A little-known town in the Heart of Dixie is about to jump to the top of your travel bucket list.
Jackson County sits in the Northeast corner of Alabama, knocking elbows with neighboring Georgia and Tennessee. The small county is about two hours from Birmingham and is a dream destination for any outdoor adventurer.
It’s home to the 9-mile Walls of Jericho Trail and more than 1,500 charted caves, including the popular Russell Cave National Monument in Bridgeport and the very-worth-discovering Neversink Pit in Fackler, Alabama.
A Stunning Natural Wonder
The Neversink Pit is a 162-foot limestone sinkhole, likely formed after thousands of years of natural erosion. In the spring and summer, the shelves of the pit are lined with lush ferns and endangered plant species. It’s also common to see waterfalls dripping down Neversink after spring rains—a truly fairytale-like experience.
If you think this sounds Instagram-worthy, you’re right. But the perfect picture will require some work. To get to Neversink, trekkers need to hike 30 minutes uphill on a trail that’s accessible via a gravel parking area off an unnamed road near County Road 264 in Fackler.
If you manage to find your way there you can enjoy the view from the top lip of the sinkhole—which is about 40 feet in diameter—or take up caving and repel down 16 stories to the bottom of the pit where the cavity balloons to 100 feet in diameter.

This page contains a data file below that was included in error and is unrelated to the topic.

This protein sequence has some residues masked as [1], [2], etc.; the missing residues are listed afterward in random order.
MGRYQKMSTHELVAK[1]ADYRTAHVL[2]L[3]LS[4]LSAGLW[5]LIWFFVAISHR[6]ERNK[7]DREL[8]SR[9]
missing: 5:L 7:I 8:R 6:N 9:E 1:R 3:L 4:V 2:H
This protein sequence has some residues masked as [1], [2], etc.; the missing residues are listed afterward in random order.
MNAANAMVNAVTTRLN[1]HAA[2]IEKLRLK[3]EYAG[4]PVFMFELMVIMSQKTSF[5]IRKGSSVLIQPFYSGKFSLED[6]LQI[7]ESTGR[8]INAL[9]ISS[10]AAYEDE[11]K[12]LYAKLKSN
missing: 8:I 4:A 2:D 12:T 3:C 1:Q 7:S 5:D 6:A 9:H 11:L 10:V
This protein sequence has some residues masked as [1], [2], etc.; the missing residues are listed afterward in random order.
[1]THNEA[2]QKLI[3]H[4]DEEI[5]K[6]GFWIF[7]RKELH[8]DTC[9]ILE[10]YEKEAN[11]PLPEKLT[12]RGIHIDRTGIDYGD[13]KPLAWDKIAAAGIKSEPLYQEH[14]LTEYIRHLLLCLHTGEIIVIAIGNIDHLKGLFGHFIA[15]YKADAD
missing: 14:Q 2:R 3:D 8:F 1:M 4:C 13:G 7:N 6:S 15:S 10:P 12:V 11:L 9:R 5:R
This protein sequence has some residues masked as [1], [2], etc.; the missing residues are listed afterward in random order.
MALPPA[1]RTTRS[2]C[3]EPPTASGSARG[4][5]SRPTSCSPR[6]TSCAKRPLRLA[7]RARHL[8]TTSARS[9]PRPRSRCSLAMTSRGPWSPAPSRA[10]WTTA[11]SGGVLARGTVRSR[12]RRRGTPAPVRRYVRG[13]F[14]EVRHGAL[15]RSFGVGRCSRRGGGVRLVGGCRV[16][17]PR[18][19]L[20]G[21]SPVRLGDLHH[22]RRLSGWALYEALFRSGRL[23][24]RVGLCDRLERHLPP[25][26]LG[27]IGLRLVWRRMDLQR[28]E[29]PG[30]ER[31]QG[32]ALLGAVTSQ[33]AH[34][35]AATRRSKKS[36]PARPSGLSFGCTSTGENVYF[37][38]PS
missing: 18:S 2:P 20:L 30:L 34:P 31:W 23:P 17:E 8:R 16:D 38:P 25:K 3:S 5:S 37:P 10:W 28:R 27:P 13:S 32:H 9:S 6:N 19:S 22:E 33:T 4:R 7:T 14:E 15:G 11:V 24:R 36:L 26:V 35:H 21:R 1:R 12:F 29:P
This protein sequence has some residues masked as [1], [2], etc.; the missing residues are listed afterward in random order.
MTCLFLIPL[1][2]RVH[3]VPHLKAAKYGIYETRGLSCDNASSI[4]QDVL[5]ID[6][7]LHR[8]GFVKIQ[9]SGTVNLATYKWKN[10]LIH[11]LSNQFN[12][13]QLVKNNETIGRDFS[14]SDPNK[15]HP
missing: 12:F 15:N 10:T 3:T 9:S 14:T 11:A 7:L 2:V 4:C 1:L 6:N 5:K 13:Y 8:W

Caving at Neversink Pit
The Southeastern Cave Conservancy manages Neversink Pit, and interested cavers need to obtain a permit before attempting any exploration. The Cave Conservancy warns that cellular coverage is poor in the area and visitors should refrain from caving into Neversink if it’s beyond their capabilities. They also caution cavers not to attempt repelling down Neversink alone.
If your abilities do allow you to explore the pit—with the proper equipment, of course—you’ll find traces of previous caving explorations on your journey. The Conservancy has set up permanent rig areas at the top of Neversink, as to prevent cavers from rigging their ropes to nearby trees and damaging the surrounding landscape. Use these rig areas to set your ropes, and expect to dangle freely most of the way down the pit, as the cavity starts to widen after just the first 10 feet down. During your trek, be sure not to disturb the sensitive ecosystems on the walls of the pit.
So if surface-level scenes and beach views just don’t do it for you anymore, consider a trip to Fackler to explore below ground at Neversink Pit. And if that sounds like a bit too much, don’t count out Fackler—it’s always worth a trip to see the beloved local Rock Zoo.